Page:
When we read history, more often than not, we focus on the events and the great happenings. We contemplate and wonder at the surrounding circumstance, and question how these things got started, what was the impetus to the historical event? We know the players, we know the dates and the number of people involved, but we rarely hear of the motivations, or at least what the primary cause of said motivation might be. Not so with Brexit.
It took three Prime Ministers, two General Elections, and three and a half years of arguments from either side of this political divide since the public voted to leave. It was a campaign that was being fought even after the votes were counted. This may seem familiar to our American audience. President Trump won in 2016, and yet there are swathes of the political and media class who just do not accept the reality: This is Brexit country.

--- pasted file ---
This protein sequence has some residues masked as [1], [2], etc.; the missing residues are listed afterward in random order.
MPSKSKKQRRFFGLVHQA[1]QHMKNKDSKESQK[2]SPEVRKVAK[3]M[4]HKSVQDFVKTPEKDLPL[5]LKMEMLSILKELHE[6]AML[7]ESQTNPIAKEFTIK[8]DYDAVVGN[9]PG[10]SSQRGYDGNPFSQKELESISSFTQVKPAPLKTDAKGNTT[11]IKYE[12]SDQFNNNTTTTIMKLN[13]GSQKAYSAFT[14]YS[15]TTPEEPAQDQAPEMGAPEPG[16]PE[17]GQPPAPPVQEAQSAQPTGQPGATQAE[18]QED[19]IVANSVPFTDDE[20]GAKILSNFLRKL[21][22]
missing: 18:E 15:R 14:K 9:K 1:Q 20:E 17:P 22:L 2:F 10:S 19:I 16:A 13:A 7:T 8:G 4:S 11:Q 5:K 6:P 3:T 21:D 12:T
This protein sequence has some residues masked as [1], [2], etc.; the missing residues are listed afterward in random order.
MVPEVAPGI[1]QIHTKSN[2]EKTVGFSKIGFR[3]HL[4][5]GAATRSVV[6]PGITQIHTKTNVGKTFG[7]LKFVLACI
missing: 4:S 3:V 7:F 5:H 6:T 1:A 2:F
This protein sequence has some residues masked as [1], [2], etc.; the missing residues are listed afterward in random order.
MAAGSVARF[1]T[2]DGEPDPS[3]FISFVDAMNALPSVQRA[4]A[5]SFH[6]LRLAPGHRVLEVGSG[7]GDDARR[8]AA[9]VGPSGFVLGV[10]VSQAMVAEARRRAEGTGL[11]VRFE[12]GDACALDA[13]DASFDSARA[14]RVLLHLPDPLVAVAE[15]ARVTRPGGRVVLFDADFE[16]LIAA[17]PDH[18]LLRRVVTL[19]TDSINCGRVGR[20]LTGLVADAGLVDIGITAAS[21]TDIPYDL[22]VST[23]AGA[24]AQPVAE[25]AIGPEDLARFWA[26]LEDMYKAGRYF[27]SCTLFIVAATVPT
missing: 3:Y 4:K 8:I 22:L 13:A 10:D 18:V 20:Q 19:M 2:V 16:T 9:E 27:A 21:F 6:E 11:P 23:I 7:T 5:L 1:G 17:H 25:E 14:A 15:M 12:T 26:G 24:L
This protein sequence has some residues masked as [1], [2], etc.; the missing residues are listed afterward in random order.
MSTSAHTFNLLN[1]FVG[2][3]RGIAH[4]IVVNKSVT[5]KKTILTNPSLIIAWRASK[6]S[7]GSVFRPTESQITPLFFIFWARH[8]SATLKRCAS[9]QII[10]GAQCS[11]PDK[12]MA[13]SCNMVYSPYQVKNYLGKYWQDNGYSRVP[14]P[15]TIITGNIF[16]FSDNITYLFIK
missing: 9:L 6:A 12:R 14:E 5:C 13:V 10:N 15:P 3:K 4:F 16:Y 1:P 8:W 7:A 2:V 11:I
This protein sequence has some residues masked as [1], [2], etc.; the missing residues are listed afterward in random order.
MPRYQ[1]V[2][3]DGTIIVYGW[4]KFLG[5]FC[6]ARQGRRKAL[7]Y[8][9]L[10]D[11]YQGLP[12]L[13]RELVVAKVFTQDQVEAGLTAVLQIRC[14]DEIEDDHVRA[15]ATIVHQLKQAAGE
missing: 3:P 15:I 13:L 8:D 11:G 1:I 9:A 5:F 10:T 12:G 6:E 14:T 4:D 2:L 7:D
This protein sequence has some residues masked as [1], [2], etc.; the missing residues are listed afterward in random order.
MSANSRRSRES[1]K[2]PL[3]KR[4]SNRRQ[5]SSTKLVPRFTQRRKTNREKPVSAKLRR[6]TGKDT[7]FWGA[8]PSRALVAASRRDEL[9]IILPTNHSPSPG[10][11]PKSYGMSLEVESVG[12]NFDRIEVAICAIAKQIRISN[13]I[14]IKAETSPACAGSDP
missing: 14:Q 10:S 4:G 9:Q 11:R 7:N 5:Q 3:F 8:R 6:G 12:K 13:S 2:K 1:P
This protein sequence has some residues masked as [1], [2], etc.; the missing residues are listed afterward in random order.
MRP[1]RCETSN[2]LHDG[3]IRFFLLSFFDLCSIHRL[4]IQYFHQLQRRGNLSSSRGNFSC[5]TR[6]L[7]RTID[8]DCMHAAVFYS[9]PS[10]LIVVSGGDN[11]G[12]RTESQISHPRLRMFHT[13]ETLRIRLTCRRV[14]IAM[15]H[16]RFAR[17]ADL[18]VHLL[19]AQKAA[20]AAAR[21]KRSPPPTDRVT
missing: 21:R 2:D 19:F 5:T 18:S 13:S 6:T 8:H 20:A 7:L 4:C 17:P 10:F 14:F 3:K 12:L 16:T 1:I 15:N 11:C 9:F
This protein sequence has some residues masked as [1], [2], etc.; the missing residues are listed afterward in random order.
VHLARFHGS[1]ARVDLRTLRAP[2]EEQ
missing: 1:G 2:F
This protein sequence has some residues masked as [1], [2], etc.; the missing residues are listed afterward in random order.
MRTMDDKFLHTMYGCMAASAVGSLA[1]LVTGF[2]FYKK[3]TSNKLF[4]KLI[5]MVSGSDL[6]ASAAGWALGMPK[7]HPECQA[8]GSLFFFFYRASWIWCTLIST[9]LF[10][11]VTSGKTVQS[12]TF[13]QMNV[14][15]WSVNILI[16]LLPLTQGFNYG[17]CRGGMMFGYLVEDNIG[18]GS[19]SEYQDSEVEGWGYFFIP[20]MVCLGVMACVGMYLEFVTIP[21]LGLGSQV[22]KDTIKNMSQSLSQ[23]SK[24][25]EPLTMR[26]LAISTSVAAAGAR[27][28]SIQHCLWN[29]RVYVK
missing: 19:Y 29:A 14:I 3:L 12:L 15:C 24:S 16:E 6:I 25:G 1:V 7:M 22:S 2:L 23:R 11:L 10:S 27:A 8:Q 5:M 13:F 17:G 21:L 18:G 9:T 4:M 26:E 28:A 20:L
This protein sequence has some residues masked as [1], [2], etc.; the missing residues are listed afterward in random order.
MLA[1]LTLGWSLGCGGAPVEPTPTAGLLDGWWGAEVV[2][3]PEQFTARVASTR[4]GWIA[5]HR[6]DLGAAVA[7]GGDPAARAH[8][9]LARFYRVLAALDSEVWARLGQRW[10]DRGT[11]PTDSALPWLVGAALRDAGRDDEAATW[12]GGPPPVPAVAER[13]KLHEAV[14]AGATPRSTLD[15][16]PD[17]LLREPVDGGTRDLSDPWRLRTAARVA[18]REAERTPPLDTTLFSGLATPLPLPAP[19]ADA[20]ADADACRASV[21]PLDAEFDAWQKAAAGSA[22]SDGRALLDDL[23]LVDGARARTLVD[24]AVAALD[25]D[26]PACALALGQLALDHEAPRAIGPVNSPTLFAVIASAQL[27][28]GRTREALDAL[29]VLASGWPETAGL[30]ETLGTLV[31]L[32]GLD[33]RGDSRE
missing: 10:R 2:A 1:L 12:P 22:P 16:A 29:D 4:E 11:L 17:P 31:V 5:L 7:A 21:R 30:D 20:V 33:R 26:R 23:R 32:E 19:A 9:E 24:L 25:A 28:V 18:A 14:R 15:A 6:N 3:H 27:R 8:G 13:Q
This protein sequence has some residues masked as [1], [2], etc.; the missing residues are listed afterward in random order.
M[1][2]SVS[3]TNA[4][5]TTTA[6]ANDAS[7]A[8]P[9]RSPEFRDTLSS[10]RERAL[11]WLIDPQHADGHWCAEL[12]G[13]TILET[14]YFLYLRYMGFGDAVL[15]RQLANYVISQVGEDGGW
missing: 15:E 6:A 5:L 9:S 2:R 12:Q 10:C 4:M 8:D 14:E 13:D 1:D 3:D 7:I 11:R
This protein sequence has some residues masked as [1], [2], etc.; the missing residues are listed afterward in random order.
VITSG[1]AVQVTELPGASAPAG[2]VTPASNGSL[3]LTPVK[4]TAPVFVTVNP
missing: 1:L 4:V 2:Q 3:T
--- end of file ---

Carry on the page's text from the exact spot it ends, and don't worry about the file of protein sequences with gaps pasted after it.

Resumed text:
As Britain prepares to bid a not-so-fond farewell to the E.U., I want to walk you through the timeline of events from Britain joining what was billed as little more than a simple trade arrangement. And we'll go all the way through to the E.U. becoming a monolithic government that commanded nations in what laws they must implement and what border controls, if any, they were permitted. Finally, we'll see how Britain broke free of an organization that would be a country.
The Back Story: Clashes And Confrontations
In 1973, Britain joined the European Communities (E.C.), which was a fairly simple trade organization made up of just eight other countries, including France and Germany. Then, in 1975, the E.C. developed to become what is today known as the Common Market or ECC. Membership of the ECC would require certain laws and regulations to be made in the E.U. and not in Westminster, in order to have regulatory alignment political capital. A referendum was held to see if the people of Britain wished to continue. The result was an overwhelming yes.
However, as the years went on, more and more changes to the structure of this trading organization took place that required a handing over of national sovereignty. The trading block grew, adding new European countries to its ranks. Treaties were signed by the governments of the day each time they arose that handed power to Brussels and took it away from the British parliament. Many thought this was a price worth paying to be part of a large trading block.
But not everyone.